Late summer of 1987 an unusual story appeared in the international wire services. Wang Xianfeng, the daughter of Chinese peasants, was neglected by her parents and brought up by pigs¹.




   If you’ve got something better to do, go do it…


Otherwise, tiptoe through our DOOR.




                                    Her Parents Were Swine

           [If you have teeth, prepare to gnash them now.]


   Once upon a time, a little girl named Wang Xianfeng was raised by pigs in a rural hamlet of China. Behaving porcinely, she grew up wearing cute little pigtails and porkpie hats, happy as a pig in spit when her relatives, sweating like pigs, carried her around the farm on piggy-back.

   Devoted to the classics, she spoke pig Latin.

   Wang Xianfeng was an enthusiastic little pig gal. She squealed with delight over the works of Francis Bacon and went whole hog and hog wild for cartoon characters like Porky Pig and Miss Piggy, movies like Porky’s, novels like Swine Flu Over the Cuckoo’s Nest, and plays like Pygmalion and Hamlet, which she loved to ham up. Naturally she rooted for the Arkansas Razorbacks pigskin program and picked her games on her ham radio set.

   Xianfeng was an exceedingly moral person. She hated apartheid, especially when Boars discriminate against pygmies. She knew that the practice was a pigment of the imagination, a hogshead of hogwash that could literally hog-tie and stymie an entire country and leave it pork mocked and squealing like a stuck pig.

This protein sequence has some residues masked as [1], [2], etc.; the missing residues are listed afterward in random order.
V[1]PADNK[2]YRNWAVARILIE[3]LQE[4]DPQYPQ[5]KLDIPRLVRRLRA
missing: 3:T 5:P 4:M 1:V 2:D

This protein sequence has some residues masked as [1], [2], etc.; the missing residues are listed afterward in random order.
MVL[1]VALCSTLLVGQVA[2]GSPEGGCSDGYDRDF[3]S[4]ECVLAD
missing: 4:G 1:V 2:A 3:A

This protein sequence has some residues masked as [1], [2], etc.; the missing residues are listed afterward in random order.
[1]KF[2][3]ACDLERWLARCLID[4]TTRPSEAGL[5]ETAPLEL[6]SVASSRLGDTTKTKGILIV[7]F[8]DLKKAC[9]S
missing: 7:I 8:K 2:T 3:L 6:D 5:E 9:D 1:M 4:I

She never dated male chauvinist pigs who sell women a pig in a poke and then go squealing to their friends, One might as well cast pearls before swine.

   She also aboard swine who live high off the hog of pork barrel politics. Snout the right thing to do. It isn’t kosher.

   Xianfeng did have her faults. She could really be pigheaded about her room, which could look quite sloppy, like a pigpen or pigsty. And at meals she could be a real boar, eating like a pig, hogging all the food, and having a swill time pigging out on the trough, the whole trough, and nothing but the trough.

   I am hoping that my story of Xianfeng’s life will bring home the bacon for her. Then she can save her royalties in her piggy bank and eventually stuff them into a purse, which is, of course, made out of a sow’s ear.

        [What to take away from this? Although the author went everywhere, there was no reference to police.]


   ¹ From Richard Lederer, Get Thee To a Punnery (Wyrick & C0. Charleston, SC, 1988). Sorry about all this. The election madness drove me to it. (One other post on puns precedes this. Only one more will follow, I promise.)